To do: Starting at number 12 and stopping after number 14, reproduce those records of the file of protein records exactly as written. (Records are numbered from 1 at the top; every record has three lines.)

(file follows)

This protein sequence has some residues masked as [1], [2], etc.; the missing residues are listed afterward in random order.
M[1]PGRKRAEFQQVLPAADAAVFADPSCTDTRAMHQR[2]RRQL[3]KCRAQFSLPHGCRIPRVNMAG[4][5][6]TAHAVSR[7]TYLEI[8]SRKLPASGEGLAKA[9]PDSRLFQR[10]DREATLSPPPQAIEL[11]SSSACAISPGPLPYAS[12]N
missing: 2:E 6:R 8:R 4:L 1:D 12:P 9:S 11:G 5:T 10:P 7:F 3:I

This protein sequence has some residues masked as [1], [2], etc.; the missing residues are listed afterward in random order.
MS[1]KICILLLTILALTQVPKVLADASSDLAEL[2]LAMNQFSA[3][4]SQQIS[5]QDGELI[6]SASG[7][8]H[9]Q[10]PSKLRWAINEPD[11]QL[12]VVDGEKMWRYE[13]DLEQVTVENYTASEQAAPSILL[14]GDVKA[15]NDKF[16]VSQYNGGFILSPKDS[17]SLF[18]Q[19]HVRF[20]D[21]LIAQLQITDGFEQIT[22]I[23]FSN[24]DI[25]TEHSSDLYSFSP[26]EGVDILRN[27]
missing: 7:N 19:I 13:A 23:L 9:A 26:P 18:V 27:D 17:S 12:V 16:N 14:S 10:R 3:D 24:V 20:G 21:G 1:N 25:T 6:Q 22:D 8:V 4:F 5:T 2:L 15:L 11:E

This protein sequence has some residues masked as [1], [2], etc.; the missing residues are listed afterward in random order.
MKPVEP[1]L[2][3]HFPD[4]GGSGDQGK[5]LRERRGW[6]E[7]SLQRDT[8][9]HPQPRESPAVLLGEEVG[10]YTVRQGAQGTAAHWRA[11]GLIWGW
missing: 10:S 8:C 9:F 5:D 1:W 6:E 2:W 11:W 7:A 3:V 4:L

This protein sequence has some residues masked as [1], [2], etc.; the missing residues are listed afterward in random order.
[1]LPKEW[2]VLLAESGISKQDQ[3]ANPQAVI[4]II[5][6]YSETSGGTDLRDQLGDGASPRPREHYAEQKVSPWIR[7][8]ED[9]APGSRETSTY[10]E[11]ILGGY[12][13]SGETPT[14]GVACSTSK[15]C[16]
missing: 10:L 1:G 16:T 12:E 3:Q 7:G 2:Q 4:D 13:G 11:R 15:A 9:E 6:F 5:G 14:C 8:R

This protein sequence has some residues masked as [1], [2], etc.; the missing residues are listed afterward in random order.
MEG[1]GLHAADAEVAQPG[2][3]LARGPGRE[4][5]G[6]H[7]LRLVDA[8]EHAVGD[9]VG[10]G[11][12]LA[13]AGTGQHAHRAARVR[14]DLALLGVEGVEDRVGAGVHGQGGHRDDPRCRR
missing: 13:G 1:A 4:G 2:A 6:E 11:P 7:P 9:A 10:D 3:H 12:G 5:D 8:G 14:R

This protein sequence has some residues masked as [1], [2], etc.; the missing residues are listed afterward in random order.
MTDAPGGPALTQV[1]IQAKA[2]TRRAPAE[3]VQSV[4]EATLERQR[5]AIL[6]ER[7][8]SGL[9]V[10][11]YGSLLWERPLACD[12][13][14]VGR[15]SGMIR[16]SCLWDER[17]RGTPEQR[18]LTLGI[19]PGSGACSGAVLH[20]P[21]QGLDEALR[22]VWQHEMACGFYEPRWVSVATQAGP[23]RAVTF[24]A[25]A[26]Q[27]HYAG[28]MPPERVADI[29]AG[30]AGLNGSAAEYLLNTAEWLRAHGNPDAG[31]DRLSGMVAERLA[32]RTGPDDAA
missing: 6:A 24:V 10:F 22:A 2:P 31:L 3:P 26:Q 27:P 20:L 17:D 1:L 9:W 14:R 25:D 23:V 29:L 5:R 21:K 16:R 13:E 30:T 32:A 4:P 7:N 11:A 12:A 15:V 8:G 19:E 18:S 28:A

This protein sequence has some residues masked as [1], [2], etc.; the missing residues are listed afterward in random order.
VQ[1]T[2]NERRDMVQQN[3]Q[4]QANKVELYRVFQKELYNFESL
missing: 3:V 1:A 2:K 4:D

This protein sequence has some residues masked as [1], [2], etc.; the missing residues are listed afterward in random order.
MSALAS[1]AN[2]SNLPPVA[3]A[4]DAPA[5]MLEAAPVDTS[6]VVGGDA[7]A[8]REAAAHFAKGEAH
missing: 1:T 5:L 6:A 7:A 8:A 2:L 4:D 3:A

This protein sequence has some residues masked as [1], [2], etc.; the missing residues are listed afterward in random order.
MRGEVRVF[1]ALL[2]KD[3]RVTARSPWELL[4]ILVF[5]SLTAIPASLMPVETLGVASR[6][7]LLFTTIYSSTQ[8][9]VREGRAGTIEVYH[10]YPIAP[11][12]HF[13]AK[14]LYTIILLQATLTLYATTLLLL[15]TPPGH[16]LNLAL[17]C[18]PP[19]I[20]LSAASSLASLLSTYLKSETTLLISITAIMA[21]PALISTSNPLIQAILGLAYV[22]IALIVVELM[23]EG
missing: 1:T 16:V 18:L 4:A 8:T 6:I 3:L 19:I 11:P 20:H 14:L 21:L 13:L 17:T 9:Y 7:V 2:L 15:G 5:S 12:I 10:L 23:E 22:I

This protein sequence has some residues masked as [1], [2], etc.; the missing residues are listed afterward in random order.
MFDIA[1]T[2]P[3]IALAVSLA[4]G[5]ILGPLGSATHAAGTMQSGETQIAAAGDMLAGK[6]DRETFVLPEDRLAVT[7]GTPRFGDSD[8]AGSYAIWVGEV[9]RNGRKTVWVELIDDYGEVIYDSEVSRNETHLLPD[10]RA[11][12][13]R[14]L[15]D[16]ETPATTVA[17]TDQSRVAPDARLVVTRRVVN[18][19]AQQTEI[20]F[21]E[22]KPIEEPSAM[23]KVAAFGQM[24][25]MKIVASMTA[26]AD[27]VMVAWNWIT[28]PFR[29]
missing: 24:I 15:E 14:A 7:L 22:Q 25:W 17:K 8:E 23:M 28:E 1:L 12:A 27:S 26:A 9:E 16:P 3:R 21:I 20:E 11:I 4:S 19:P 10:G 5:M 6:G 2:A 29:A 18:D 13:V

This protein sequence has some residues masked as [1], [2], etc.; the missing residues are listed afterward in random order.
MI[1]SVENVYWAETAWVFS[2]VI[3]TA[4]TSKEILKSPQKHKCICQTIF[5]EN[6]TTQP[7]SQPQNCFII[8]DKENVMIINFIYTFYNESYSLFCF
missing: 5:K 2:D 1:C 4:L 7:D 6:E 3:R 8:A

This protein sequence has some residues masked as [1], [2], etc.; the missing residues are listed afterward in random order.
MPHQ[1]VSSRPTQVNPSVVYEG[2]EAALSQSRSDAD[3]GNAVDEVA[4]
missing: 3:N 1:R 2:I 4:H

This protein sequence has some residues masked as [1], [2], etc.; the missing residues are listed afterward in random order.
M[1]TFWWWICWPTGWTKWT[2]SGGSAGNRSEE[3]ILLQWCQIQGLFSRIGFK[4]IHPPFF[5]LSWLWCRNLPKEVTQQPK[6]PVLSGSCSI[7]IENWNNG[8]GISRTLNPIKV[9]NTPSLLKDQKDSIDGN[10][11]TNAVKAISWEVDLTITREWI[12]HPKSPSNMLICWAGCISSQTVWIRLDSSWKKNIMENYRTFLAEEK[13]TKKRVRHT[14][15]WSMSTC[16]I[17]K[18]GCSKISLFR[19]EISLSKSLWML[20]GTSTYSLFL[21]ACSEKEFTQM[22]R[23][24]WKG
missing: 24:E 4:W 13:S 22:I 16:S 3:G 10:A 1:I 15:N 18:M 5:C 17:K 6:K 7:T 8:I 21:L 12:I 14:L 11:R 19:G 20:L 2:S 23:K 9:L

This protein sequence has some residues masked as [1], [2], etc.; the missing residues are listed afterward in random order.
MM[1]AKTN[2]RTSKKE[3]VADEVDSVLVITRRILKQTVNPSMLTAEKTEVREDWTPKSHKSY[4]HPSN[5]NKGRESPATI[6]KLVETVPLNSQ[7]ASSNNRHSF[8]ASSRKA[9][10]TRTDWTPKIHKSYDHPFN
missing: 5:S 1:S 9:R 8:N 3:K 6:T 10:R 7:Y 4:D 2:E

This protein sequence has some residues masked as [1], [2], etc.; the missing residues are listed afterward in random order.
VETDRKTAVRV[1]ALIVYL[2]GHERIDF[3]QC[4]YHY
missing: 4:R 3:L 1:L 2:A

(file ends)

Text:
This protein sequence has some residues masked as [1], [2], etc.; the missing residues are listed afterward in random order.
MPHQ[1]VSSRPTQVNPSVVYEG[2]EAALSQSRSDAD[3]GNAVDEVA[4]
missing: 3:N 1:R 2:I 4:H

This protein sequence has some residues masked as [1], [2], etc.; the missing residues are listed afterward in random order.
M[1]TFWWWICWPTGWTKWT[2]SGGSAGNRSEE[3]ILLQWCQIQGLFSRIGFK[4]IHPPFF[5]LSWLWCRNLPKEVTQQPK[6]PVLSGSCSI[7]IENWNNG[8]GISRTLNPIKV[9]NTPSLLKDQKDSIDGN[10][11]TNAVKAISWEVDLTITREWI[12]HPKSPSNMLICWAGCISSQTVWIRLDSSWKKNIMENYRTFLAEEK[13]TKKRVRHT[14][15]WSMSTC[16]I[17]K[18]GCSKISLFR[19]EISLSKSLWML[20]GTSTYSLFL[21]ACSEKEFTQM[22]R[23][24]WKG
missing: 24:E 4:W 13:S 22:I 16:S 3:G 10:A 1:I 15:N 18:M 5:C 17:K 6:K 7:T 8:I 21:L 12:I 14:L 11:R 19:G 20:L 2:S 23:K 9:L

This protein sequence has some residues masked as [1], [2], etc.; the missing residues are listed afterward in random order.
MM[1]AKTN[2]RTSKKE[3]VADEVDSVLVITRRILKQTVNPSMLTAEKTEVREDWTPKSHKSY[4]HPSN[5]NKGRESPATI[6]KLVETVPLNSQ[7]ASSNNRHSF[8]ASSRKA[9][10]TRTDWTPKIHKSYDHPFN
missing: 5:S 1:S 9:R 8:N 3:K 6:T 10:R 7:Y 4:D 2:E